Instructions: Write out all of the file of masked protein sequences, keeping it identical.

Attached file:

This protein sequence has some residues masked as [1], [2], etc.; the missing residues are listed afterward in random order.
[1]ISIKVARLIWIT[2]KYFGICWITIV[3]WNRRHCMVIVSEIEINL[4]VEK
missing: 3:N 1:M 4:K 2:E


This protein sequence has some residues masked as [1], [2], etc.; the missing residues are listed afterward in random order.
[1]ISIKVARLIWIT[2]KYFGICWITIV[3]WNRRHCMVIVSEIEINL[4]VEK
missing: 3:N 1:M 4:K 2:E